Super-Resolution Microscopy (STED, SIM, (F)PALM, (d)STORM)
Super-resolution microscopy enables the visualization of the smallest structures in living cells that cannot be resolved using standard widefield or confocal fluorescence microscopy. This technique provides a spatial 3D-resolution that is well below the diffraction limit. It creates new views on the structural organization of cells and the dynamics of biomolecular assemblies, that are close to a near-molecular resolution.
dSTORM image of plasma membrane glycans on the ibidi Polymer Coverslip. Membrane glycans of SK-N-MC neuroblastoma cells were stained through the metabolic incorporation of azido-sugar analogues followed by copper-catalyzed azide-alkyne cycloaddition (CuAAC). Inlet: comparison to widefield microscopy. Provided by Markus Sauer, Würzburg
Resolution is described as a function to discriminate two dots from each other. It is dependent on the wavelength and the numerical aperture and is physically limited by Abbe's law.
When using widefield and confocal fluorescence microscopy, the diffraction barrier limits the maximal resolution to about 200 nm. Super-resolution microscopy breaks the diffraction barrier, enabling "nanoscopy" with substantially improved optical resolution of down to 5–20nm. This method uses the physical or chemical properties of adjacent fluorophores to resolve them from each other. For example, while one fluorophore's state is "on", the neighboring fluorophore's state is "off", which enables their differentiation.
Several super-resolution microscopy techniques were developed, each with its own advantages and disadvantages. There are deterministic and stochastic functional techniques. Common examples are:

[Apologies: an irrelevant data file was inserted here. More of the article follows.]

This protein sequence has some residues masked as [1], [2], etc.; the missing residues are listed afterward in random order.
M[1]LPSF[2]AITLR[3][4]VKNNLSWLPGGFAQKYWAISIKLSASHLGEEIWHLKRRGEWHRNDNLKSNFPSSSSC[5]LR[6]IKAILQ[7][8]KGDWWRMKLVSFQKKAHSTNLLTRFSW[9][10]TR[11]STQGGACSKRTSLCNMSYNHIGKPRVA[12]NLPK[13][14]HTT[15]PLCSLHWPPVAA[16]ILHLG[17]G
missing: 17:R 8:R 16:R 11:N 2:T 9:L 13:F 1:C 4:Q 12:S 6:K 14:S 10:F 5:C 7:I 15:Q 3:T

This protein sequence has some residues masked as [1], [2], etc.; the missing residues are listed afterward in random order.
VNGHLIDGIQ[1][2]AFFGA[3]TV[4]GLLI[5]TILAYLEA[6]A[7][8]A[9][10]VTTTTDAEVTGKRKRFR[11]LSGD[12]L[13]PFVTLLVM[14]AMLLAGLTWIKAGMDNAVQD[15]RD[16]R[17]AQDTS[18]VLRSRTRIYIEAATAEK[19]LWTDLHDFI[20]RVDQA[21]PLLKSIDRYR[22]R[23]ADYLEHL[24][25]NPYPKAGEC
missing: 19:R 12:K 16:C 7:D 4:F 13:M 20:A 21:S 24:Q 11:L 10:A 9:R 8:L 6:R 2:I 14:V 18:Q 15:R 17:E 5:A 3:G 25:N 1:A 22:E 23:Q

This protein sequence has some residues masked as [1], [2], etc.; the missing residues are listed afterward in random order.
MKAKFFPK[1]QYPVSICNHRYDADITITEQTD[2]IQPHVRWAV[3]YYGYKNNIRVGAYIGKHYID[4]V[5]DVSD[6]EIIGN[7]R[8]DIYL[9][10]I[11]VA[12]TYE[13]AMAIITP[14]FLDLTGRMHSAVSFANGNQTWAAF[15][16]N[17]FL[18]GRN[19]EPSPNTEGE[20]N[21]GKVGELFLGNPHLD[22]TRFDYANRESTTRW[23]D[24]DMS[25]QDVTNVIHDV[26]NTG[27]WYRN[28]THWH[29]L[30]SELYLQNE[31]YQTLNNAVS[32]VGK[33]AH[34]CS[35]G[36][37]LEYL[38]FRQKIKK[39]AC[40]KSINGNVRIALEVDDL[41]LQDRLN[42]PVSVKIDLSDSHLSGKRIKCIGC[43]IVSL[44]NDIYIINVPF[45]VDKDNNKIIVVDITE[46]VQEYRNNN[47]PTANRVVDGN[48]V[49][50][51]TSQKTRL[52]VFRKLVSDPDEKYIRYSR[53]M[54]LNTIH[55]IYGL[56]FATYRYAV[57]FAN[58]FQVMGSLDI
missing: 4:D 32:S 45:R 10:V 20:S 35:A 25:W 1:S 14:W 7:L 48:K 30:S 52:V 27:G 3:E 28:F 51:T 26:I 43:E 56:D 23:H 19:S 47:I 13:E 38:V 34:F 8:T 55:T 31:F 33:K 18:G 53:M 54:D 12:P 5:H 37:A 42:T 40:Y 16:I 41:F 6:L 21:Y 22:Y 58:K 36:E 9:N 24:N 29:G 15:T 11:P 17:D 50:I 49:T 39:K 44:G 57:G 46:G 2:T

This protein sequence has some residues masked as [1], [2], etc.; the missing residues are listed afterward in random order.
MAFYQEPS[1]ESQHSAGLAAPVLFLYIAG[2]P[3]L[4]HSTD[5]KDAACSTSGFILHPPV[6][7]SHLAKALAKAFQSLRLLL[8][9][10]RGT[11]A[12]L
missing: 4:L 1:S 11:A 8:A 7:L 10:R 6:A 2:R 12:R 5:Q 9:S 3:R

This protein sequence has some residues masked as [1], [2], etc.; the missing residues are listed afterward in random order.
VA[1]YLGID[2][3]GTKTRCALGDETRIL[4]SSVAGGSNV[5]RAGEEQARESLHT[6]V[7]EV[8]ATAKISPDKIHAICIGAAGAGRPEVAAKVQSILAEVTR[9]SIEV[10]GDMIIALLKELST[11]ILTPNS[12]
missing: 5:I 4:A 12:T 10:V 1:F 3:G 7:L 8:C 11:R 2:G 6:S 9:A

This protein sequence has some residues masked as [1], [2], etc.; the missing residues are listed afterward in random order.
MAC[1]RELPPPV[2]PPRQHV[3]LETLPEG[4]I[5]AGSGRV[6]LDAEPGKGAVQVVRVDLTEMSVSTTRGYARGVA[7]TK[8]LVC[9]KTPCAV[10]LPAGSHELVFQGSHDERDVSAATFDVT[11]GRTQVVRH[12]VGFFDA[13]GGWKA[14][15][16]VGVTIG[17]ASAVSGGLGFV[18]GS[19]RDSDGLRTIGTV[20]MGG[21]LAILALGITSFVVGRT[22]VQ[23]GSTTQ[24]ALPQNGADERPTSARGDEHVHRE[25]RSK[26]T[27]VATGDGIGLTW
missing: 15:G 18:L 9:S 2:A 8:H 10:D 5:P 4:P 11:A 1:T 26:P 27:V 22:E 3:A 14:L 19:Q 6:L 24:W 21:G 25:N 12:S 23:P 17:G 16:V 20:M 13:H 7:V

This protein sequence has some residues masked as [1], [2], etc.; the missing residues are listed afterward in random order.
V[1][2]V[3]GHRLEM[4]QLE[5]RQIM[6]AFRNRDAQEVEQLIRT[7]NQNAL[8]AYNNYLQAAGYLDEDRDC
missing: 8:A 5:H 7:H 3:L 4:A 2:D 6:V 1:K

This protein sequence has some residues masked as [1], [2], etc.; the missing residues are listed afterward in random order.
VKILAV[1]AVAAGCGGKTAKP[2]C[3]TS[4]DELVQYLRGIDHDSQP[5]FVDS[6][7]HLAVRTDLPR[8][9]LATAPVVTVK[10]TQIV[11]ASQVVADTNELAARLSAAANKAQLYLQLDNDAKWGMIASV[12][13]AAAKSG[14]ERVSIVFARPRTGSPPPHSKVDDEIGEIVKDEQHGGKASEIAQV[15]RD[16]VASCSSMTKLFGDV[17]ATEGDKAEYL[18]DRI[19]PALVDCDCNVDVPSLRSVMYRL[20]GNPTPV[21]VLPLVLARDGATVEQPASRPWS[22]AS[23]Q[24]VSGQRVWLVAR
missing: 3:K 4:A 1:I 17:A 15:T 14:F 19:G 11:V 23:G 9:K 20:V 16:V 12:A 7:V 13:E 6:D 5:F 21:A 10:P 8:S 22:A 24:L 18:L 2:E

- Stimulated emission depletion (STED)
- Saturated structured illumination microscopy (SSIM)
- REversible Saturable Optical Linear Fluorescence Transitions (RESOLFT)
- Photoactivated localization microscopy (PALM)
- Fluorescence photoactivation localization microscopy (FPALM)
- Stochastic optical reconstruction microscopy (d)STORM
Find more detailed information about the principle of super-resolution microscopy and its different approaches in the publications below.
L. Woythe, P. Madhikar, N. Feiner-Gracia, C. Storm, L. Albertazzi. A Single-Molecule View at Nanoparticle Targeting Selectivity: Correlating Ligand Functionality and Cell Receptor Density. ACS Nano, 2022, 10.1021/ACSNANO.1C08277
S.W. Hell. Far-field optical nanoscopy. Science, 2007, 10.1126/science.1137395
S.W. Hell. Microscopy and its focal switch. Nat Methods, 2009, 10.1038/nmeth.1291
B. Huang, H. Babcock, X. Zhuang. Breaking the diffraction barrier: super-resolution imaging of cells. Cell, 2010, 10.1016/j.cell.2010.12.002
S.J. Sahl, S.W. Hell, S. Jakobs. Fluorescence nanoscopy in cell biology. Nat Rev Mol Cell Biol, 2017, 10.1038/nrm.2017.71
In general, we can recommend the ibidi Glass Coverslip bottom for super-resolution microscopy techniques. The ibidi Polymer Coverslip, however, cannot yet be guaranteed to work with every microscopic technique due to the large number of techniques available.
Please note: dSTORM is possible with the ibidi Polymer Coverslip. If you would like to take advantage of the ibidi Polymer Coverslip bottom features and test them with your own super-resolution microscopy experiments, please check out our free sample! Then, give us feedback on how the ibidi Polymer Coverslip worked with your technique of choice.